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Diagnosis of Headaches

The full extent of the problem may not be understood immediately, but may be revealed with a comprehensive medical evaluation and diagnostic testing. The diagnosis of a headache is made with a careful history, physical examination and diagnostic tests. 

Questions commonly asked during the exam may include the following:

  • When do headaches occur?
  • What is the location of the headache?
  • What do the headaches feel like?
  • How long do the headaches last?
  • Have there been changes in behavior or personality?
  • Do changes in position or sitting up cause the headache?
  • Does you have trouble sleeping?
  • Does you have a history of stress?
  • Is there a history of recent head injury?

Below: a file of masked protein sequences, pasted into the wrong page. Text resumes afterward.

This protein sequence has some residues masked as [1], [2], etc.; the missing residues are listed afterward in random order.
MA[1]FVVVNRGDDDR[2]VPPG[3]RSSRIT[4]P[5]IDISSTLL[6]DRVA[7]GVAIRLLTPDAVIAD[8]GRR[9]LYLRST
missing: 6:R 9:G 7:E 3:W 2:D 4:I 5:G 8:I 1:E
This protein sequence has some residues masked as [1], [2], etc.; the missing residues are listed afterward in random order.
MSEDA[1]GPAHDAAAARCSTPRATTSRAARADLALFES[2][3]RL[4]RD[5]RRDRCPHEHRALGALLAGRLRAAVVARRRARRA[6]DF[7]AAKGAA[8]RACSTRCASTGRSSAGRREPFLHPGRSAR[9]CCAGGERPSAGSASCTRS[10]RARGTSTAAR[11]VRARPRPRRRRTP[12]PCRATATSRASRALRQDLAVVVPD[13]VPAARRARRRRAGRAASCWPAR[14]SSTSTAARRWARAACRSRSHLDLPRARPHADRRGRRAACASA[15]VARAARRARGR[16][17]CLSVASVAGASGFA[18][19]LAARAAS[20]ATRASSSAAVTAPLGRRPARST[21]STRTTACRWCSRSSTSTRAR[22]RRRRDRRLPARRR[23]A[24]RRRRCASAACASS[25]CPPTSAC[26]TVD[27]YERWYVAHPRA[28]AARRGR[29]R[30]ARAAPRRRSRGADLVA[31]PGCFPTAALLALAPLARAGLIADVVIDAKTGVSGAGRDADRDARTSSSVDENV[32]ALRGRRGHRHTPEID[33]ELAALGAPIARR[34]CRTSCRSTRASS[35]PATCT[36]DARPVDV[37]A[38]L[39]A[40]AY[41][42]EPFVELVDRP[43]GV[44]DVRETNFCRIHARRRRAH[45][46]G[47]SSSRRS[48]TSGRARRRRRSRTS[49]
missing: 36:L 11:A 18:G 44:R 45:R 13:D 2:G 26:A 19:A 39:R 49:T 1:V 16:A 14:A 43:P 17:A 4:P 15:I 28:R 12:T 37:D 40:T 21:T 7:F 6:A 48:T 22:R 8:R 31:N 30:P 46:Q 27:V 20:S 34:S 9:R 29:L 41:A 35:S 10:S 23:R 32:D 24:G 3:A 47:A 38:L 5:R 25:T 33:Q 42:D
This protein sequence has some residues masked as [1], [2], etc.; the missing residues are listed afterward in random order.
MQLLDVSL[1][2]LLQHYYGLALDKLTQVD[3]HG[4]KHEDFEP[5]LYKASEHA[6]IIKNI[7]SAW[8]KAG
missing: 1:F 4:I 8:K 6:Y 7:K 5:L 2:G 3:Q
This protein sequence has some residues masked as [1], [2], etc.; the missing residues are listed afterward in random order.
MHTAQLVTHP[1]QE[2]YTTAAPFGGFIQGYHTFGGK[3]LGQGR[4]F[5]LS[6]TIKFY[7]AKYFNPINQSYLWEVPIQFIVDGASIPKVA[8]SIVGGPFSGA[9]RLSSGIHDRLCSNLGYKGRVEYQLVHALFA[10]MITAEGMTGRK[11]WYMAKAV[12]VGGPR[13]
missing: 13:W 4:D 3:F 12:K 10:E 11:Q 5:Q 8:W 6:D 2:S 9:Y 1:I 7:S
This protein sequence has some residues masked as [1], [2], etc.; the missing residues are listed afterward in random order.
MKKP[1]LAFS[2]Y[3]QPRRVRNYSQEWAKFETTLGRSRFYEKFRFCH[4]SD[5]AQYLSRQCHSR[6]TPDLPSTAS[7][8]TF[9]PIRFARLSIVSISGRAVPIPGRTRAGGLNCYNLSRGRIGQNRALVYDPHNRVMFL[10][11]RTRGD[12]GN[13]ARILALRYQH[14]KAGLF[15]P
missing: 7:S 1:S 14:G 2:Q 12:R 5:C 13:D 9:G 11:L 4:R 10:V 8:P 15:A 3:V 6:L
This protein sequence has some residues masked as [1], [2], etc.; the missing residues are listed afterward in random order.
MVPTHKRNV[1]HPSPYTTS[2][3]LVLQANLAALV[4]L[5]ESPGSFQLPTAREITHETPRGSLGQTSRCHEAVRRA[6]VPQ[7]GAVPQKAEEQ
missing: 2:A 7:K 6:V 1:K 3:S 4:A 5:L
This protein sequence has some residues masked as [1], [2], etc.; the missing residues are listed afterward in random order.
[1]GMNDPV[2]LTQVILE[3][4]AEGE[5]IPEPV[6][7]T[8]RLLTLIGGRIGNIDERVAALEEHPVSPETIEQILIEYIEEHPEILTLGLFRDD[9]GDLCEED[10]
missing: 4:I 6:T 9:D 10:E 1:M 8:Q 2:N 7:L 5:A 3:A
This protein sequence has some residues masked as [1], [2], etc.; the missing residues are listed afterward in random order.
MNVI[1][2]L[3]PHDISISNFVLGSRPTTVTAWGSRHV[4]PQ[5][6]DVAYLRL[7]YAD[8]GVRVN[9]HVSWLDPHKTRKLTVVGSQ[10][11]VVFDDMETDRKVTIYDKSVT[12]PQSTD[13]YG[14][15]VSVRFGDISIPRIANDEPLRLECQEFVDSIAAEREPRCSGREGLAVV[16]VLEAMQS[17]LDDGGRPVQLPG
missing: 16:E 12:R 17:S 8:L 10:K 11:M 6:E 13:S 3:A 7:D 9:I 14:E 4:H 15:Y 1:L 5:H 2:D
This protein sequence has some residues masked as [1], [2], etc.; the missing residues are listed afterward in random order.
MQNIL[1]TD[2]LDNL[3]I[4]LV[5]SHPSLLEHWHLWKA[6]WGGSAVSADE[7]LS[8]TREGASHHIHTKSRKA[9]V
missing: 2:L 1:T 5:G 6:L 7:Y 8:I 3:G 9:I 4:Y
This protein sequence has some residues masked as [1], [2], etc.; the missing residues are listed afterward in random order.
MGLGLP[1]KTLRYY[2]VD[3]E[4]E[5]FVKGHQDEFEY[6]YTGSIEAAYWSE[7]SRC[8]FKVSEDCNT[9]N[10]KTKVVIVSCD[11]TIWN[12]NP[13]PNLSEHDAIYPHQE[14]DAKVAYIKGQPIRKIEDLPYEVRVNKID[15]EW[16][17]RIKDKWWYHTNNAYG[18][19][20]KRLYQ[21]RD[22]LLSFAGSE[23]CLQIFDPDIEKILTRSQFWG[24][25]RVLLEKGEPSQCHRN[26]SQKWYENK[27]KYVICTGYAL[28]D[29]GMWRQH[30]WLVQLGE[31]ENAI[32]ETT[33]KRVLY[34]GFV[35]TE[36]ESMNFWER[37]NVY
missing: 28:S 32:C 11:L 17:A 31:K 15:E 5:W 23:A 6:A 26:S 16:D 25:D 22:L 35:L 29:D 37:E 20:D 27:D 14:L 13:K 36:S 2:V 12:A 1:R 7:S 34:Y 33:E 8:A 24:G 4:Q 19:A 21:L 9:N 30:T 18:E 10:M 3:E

If the history is consistent with migraine or tension type headaches and the neurological exam is normal, no further diagnostic testing may be necessary. However, if it is not a primary type of headache, then other tests may be needed to determine the cause.

Tests used in the diagnosis of your headache may include:

  • blood tests - various blood chemistry and other laboratory tests may be run to check for underlying conditions.
  • sinus x-rays - a diagnostic imaging procedure to evaluate for congestion or other problems that may be corrected.
  • magnetic resonance imaging (MRI) - a diagnostic procedure that uses a combination of large magnets, radiofrequencies, and a computer to produce detailed images of organs and structures within the body.
  • computed tomography scan (Also called a CT or CAT scan) - a diagnostic imaging procedure that uses a combination of x-rays and computer technology to produce cross-sectional images (often called slices), both horizontally and vertically, of the body. A CT scan shows detailed images of any part of the body, including the bones, muscles, fat, and organs. CT scans are more detailed than general x-rays.